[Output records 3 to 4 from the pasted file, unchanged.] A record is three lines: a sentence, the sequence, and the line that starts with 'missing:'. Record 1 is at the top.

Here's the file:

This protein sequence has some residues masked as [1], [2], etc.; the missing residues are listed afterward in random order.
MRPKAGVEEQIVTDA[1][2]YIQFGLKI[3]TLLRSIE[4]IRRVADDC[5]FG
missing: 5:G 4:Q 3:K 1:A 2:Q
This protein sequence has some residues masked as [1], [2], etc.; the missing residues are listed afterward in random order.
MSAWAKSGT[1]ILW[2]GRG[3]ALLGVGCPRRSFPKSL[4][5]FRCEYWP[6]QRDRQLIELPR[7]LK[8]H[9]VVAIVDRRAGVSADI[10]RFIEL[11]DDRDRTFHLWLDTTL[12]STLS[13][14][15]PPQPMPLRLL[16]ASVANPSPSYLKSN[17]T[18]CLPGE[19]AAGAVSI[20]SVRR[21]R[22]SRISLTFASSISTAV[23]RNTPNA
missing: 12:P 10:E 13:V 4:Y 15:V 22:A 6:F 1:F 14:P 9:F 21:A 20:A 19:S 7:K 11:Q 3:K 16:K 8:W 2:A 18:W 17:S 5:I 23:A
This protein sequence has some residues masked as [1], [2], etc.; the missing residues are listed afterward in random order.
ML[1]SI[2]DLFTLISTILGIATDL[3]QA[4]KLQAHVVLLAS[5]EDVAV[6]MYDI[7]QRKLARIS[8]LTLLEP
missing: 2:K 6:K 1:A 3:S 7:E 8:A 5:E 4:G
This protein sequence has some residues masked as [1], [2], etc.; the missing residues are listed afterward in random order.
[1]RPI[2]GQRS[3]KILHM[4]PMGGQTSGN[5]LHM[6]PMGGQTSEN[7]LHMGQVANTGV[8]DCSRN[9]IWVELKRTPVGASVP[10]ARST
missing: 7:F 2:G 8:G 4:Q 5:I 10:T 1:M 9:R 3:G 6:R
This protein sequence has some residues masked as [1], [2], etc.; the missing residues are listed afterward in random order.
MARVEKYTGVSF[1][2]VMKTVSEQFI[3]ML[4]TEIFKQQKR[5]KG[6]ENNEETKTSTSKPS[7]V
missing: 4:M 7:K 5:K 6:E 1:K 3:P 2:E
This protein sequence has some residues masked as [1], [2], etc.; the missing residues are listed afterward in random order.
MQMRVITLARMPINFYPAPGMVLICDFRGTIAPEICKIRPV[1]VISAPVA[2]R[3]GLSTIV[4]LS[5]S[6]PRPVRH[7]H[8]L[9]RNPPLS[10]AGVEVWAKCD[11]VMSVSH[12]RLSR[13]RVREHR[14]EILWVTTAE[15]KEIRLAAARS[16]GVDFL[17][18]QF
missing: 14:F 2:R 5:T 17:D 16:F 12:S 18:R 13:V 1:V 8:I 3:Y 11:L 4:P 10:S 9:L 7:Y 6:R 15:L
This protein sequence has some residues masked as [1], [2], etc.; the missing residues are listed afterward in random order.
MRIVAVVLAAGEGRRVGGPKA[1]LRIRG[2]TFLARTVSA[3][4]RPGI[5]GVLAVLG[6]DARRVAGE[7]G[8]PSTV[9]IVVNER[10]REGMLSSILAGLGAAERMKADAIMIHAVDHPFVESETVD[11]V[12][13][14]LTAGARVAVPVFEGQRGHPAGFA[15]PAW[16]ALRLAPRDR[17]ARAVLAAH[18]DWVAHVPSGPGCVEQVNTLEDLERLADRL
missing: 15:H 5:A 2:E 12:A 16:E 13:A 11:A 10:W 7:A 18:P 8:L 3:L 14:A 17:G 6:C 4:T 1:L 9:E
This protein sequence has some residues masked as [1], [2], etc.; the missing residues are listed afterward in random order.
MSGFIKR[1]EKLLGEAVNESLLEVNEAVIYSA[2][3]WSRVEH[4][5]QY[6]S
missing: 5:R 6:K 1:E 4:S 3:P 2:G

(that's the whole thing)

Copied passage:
This protein sequence has some residues masked as [1], [2], etc.; the missing residues are listed afterward in random order.
ML[1]SI[2]DLFTLISTILGIATDL[3]QA[4]KLQAHVVLLAS[5]EDVAV[6]MYDI[7]QRKLARIS[8]LTLLEP
missing: 2:K 6:K 1:A 3:S 7:E 8:A 5:E 4:G
This protein sequence has some residues masked as [1], [2], etc.; the missing residues are listed afterward in random order.
[1]RPI[2]GQRS[3]KILHM[4]PMGGQTSGN[5]LHM[6]PMGGQTSEN[7]LHMGQVANTGV[8]DCSRN[9]IWVELKRTPVGASVP[10]ARST
missing: 7:F 2:G 8:G 4:Q 5:I 10:T 1:M 9:R 3:G 6:R